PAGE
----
Worst thing you can do in this debate is say "we've no choice but to follow the longest chain." It's the valid chain that matters! #bitcoin— Samson Mow (@Excellion) March 22, 2017
And another thought from Samson:
Next worst thing you can do is take a neutral position. Consensus is meant to be enforced by us all. We're ALL supposed to be full nodes.— Samson Mow (@Excellion) March 22, 2017
Speaker and security engineer Andreas Antonoopoulos shared Vinny Lingham article "Fork on the Road" that highlights possible negative outcomes:
“A Fork in the Road” by @VinnyLingham https://t.co/2neVBF1Q1Z— Andreas (@aantonop) March 16, 2017
Cryptography consultant Peter Todd believes that the whole BTU infrastructure and code aren't ready to the hard fork, and also casts some shades on their close-source coding approach.
A: Unlimited nodes are all down right now anyway so even if they're "fixing other exploits" there's no reason to do a closed source release.— Peter Todd (@petertoddbtc) March 22, 2017
He adds then:
A2: Failing to PGP-sign releases is stupid regardless of the circumstances; just teaches users to let their guard down.— Peter Todd (@petertoddbtc) March 22, 2017
In his turn, Brian Kelly, the author of the "The Bitcoin Big Bang" and early adopter doubts in the hard fork success, if it's to happen soon.
the optics of a hard fork would be horrible for the entire ecosystem— Brian Kelly (@BKBrianKelly) March 17, 2017
Bloq founder Jeff Garzik also warns that hard fork will take more time and more mutual agreements than everyone expect.
Wallets and libs are not adequately prepared for a hard fork, much less an abrupt hard fork. #bitcoin— Jeff Garzik (@jgarzik) March 18, 2017
Safe HF takes more than just nodes.
User Whale Panda is on the same side of the barricade, but notices that after all, Bitmain co-founder Jian Wu supports Bitcoin Unlimited and he usually knows what he's doing.
Amidst all the #BitcoinUnlimited screwups: let's not forget @JihanWu, who went all in on BU: https://t.co/QVOaJZJVUe pic.twitter.com/ZcQu83c4WO— WhalePanda (@WhalePanda) March 22, 2017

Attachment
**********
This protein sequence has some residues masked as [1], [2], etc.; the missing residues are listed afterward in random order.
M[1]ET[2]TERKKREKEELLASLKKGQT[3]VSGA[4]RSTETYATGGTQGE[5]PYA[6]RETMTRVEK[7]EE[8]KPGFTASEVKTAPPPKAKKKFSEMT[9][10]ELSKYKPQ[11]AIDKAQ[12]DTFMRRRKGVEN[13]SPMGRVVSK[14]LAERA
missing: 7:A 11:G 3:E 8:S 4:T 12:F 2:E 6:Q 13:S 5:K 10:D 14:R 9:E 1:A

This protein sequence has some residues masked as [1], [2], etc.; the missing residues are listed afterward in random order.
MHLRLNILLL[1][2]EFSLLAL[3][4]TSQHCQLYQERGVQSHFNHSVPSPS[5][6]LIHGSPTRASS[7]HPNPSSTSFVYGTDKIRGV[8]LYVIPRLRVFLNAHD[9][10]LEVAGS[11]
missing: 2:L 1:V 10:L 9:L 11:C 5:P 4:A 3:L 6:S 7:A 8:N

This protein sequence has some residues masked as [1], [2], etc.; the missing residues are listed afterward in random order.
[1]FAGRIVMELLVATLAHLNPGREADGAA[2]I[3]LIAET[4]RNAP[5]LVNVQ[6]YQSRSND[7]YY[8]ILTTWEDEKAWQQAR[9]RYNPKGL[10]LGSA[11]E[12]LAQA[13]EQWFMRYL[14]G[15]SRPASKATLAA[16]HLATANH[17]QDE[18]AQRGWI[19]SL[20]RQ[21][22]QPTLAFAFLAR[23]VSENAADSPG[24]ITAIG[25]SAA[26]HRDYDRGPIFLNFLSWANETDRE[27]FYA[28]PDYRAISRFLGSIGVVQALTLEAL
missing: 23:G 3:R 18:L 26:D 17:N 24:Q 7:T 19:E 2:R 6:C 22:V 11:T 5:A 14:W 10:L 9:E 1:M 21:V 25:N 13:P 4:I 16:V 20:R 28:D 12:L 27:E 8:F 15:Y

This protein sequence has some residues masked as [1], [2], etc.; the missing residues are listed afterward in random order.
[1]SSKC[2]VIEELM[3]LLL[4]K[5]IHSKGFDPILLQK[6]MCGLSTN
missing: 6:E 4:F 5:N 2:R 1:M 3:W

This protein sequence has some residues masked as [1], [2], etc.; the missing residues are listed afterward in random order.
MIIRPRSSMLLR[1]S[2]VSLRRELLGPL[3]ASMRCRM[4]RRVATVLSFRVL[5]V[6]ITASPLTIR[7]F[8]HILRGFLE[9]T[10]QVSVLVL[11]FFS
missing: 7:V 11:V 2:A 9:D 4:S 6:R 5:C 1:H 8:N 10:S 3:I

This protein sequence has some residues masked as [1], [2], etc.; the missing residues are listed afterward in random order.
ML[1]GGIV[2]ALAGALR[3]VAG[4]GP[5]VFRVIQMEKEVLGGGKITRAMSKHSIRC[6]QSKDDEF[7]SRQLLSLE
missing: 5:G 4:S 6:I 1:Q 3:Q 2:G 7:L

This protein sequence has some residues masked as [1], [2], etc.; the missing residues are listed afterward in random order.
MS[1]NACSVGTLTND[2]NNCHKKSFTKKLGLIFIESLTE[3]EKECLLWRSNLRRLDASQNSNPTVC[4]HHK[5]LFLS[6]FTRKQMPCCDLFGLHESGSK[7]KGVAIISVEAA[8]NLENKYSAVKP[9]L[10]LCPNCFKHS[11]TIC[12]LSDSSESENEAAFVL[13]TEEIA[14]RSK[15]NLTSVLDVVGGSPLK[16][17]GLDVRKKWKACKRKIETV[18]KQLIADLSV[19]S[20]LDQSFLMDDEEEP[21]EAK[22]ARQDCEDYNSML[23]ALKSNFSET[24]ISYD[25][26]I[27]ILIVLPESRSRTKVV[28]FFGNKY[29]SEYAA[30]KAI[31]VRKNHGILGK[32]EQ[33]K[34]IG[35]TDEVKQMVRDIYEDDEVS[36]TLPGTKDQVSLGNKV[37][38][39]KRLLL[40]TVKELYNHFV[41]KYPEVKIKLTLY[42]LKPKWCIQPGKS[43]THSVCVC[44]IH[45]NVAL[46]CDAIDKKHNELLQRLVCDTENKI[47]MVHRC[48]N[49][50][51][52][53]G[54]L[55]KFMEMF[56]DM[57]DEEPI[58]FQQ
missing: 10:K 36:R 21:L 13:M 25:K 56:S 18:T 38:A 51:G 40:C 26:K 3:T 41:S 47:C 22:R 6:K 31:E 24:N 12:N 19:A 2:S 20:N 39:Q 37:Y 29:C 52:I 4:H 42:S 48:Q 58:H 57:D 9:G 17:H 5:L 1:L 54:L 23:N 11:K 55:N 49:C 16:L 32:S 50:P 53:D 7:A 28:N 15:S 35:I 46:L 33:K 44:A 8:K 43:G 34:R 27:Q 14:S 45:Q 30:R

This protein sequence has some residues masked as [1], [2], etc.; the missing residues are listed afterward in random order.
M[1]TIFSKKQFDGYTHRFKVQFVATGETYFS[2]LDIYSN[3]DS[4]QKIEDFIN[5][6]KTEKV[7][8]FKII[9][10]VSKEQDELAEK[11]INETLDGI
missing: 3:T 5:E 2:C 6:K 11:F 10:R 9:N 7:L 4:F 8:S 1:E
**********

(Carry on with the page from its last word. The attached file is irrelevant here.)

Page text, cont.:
BitcoinFoundation.org founder Charlie Shrem who calmed down his followers with an information from China.
There will be no #Bitcoin hard fork unless #BitcoinUnlimited gets 80% hashrate. Verified with largest Chinese miners this morning.— Charlie Shrem (@CharlieShrem) March 17, 2017
As you can see from Tweets, experts are really doubtful in hard fork success. As we try to prepare for outcomes, more panic is involved and Bitcoin price follows — currency rates get boosted or decreased with each controversial statement.
At least the community didn't lost its sense of humour, despite debates are reaching the boiling point at the moment.
#BU in Mandarin is 不, which means "NO"/"DO NOT" 😂 #Bitcoin #不 $BTC— Damian Mee 🌏 (@meeDamian) March 22, 2017
All over the place:
pic.twitter.com/fOzF0PTffq— Nick Szabo (@NickSzabo4) March 22, 2017
Meanwhile, a big exchangers group including Bitfinex, Bitstamp, Coinfloor, Bitso and other platforms issued a contingency plan, where BTU is described as an altcoin.
The statement warns community — we're going to support Bitcoin Core. Considering recent attacks on Bitcoin Unlimited nodes and discovered vulnerabilities, they should prove to have a built-in two-way replay protection. In other words — consistently working BTU account comes first and the hard fork later.
We recently published our own statement regarding the hard fork issue, please take a minute to read.
What happens next?
The situation continues to evolve turning Twitter into the battlefield. The project that gets 80% hash rates (the sum of values in ongoing operations i.e. utilization) will be able to change the Bitcoin history. And only the time will tell us what lies ahead.
Do you know any other interesting opinions we can mention? Feel free to share in the comment section and through social media.